Since I first wrote about illustrator Patrick Arrasmith back in 2008, he has become best known as the illustrator of the Last Apprentice series by Joseph Delaney.
Arrasmith works in the difficult but rewarding medium of scratchboard, in which line and tone are created by scratching black ink from the surface of clay-coated board on which it has been applied, leaving white areas or lines where the ink has been scratched away (in Arrasmith’s case, with a #16 X-acto blade).
His technique allows him to create appropriately spooky imagery for the series, not only in working from black to white, but also because it produces that wonderfully textural line and tone quality, somewhere between pen and ink and wood engraving, that is unique to scratchboard.
In a number of the chapter headings, Arrasmith has carried forward the older tradition of allowing areas with the illustration for the incorporation of the initial block of text that starts the chapter, sometimes knockout text in white against a block background, sometimes in white areas, often with an inventive take on how the text is blended into the art.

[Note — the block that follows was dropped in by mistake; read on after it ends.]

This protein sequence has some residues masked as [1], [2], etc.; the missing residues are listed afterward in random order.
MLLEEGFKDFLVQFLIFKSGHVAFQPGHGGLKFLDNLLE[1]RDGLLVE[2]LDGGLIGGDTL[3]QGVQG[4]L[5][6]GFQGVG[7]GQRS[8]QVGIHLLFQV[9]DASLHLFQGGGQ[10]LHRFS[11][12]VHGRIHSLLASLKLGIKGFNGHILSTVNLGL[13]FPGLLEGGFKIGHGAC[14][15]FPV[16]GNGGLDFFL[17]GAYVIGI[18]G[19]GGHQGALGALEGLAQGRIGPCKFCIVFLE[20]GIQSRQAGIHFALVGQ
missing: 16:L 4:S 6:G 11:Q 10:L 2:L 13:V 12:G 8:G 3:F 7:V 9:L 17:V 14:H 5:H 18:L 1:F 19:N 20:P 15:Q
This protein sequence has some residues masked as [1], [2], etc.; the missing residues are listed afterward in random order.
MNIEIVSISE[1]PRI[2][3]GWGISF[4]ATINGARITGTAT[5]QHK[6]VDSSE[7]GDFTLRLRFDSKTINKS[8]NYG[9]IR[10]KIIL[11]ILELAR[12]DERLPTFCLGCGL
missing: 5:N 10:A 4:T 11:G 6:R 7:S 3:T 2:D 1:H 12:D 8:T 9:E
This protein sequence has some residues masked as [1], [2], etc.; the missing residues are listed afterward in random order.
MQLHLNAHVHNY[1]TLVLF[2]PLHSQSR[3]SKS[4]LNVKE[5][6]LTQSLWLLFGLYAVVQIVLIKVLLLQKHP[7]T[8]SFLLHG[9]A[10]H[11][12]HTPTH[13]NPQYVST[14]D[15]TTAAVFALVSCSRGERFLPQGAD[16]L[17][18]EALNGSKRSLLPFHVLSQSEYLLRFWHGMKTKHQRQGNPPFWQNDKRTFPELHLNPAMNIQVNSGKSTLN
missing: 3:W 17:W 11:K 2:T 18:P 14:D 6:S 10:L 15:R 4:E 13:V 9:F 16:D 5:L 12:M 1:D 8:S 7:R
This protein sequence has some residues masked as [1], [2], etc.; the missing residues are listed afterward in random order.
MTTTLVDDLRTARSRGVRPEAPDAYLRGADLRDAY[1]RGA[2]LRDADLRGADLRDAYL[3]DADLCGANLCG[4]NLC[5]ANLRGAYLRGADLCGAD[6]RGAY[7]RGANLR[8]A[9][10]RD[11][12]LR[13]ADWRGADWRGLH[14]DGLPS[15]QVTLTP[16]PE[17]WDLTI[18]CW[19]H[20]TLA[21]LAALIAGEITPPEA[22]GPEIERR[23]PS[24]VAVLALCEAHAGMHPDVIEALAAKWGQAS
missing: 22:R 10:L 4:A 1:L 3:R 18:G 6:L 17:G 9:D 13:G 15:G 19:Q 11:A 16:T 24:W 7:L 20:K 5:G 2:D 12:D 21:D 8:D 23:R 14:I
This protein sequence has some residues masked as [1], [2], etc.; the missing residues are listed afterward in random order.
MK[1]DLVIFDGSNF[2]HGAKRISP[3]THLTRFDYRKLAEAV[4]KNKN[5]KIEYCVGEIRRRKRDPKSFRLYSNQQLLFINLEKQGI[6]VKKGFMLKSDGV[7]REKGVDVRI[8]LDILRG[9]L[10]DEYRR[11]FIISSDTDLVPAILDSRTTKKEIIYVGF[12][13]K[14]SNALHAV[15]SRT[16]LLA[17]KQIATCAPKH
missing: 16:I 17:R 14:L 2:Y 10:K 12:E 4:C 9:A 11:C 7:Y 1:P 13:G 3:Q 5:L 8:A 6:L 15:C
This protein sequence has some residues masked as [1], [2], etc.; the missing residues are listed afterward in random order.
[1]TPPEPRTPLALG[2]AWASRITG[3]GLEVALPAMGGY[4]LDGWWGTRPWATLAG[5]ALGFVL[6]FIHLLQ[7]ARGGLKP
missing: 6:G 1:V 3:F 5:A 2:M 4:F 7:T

For color work, such as the series covers, Arrasmith scans the scratchboard drawings and applies color digitally in Photoshop.
Since my initial post, Arrasmith has updated his website with a new design and nice large images that allow you to see some of the detail and textural characteristics of his approach. When viewing his online portfolio, be aware that there are several sections, accessed from small text links at the bottom right of the main Portfolio page.
There are a couple of videos on YouTube of Arrasmith discussing his work for the series, in one he talks briefly about his process, in the other he highlights some of his favorites among the illustrations.
[For more background on scratchboard, a Lines and Colors search for scratchboard will bring up other posts in which the medium is discussed.]